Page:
Wednesday, February 21, 2024

GSK, Sanofi shares tumble as pharmaceutical giants delay COVID-19 vaccine until end of 2021

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One of the great hopes of a vaccine against the coronavirus, the candidate of Sanofi and GlaxoSmithKline, will not appear until the end of 2021 at the earliest.

Shares of French and UK pharmaceutical companies plunged on Friday, after saying initial trials of their vaccine generated an insufficient immune response in the elderly. They said they were still convinced the vaccine would be successful, but – pending successful improvements – its availability is now only scheduled for the fourth quarter of next year.

Sanofi’s share price fell more than 2% on the news, while GSK fell more than 1.4%, underperforming broader European markets.

Friday’s announcement is a blow to those who hope to vaccinate the planet as quickly as possible.

Despite the fact that Pfizer and BioNTech’s COVID-19 vaccine is already deployed in UK, and although Moderna’s candidate has shown very promising results, a multitude of vaccines will be needed to complete the task.

Sanofi / GSK among participants in U.S. Operation Warp Speed ​​vaccine development program – Trump administration pledged $ 2.1 billion for 100 million doses of their injection. The European Union has an order for 300 million doses. Both will have to wait.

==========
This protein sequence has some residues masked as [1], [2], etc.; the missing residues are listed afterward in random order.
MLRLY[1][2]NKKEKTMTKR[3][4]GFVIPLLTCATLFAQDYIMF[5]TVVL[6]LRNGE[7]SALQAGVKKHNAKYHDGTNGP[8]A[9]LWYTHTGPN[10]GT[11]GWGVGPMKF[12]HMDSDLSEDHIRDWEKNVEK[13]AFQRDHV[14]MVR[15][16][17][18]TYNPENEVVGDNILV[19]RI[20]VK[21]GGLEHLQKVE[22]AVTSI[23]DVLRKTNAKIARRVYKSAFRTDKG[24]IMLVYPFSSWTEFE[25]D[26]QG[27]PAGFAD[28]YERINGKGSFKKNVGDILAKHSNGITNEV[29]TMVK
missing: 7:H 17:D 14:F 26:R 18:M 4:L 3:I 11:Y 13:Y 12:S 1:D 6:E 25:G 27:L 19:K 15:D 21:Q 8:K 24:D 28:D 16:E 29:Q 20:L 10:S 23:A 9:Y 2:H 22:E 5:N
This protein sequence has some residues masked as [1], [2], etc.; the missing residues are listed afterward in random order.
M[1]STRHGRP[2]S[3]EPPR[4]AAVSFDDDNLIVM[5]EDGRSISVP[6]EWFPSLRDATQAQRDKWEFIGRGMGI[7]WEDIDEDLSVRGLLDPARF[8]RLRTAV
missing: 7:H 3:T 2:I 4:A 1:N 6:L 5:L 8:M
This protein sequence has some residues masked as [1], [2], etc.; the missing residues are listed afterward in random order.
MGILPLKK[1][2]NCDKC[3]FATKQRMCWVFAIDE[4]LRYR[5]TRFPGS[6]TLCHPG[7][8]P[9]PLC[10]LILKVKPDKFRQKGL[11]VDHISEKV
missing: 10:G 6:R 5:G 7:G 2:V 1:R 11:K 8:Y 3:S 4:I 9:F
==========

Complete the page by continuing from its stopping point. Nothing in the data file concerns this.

“The results of the study are not what we expected,” GSK Chief Vaccine Officer Roger Connor said in a statement Friday. Thomas Triomphe, director of Sanofi Pasteur, said companies were disappointed, but “all of our decisions are and always will be guided by science and data.”

“We have identified the way forward and remain confident and determined to deliver a safe and effective COVID-19 vaccine,” said Triomphe. “Following these results and the latest encouraging preclinical data, we will now work to further optimize our candidate to achieve this goal.”

The Sanofi / GSK candidate should have the advantage of not requiring extra-cold refrigeration, as does Pfizer / BioNTech. This is a characteristic shared by the candidate vaccines of Johnson & johnson and AstraZeneca, which are considered crucial to the success of Operation Warp Speed.

AstraZeneca’s candidate, developed alongside the University of Oxford, has puzzled many observers being more effective when the first of its two doses is only half a dose. The British company is now planning to conduct further tests to verify what is going on.

Meanwhile, also on Friday, Australian biotech company CSL and the University of Queensland halted trials of their candidate vaccine, and the Australian government canceled his order for 51 million doses. Part of the vaccine was made from the human immunodeficiency virus, and some trial participants got false positives in HIV tests.

More health and Big Pharma coverage of Fortune:


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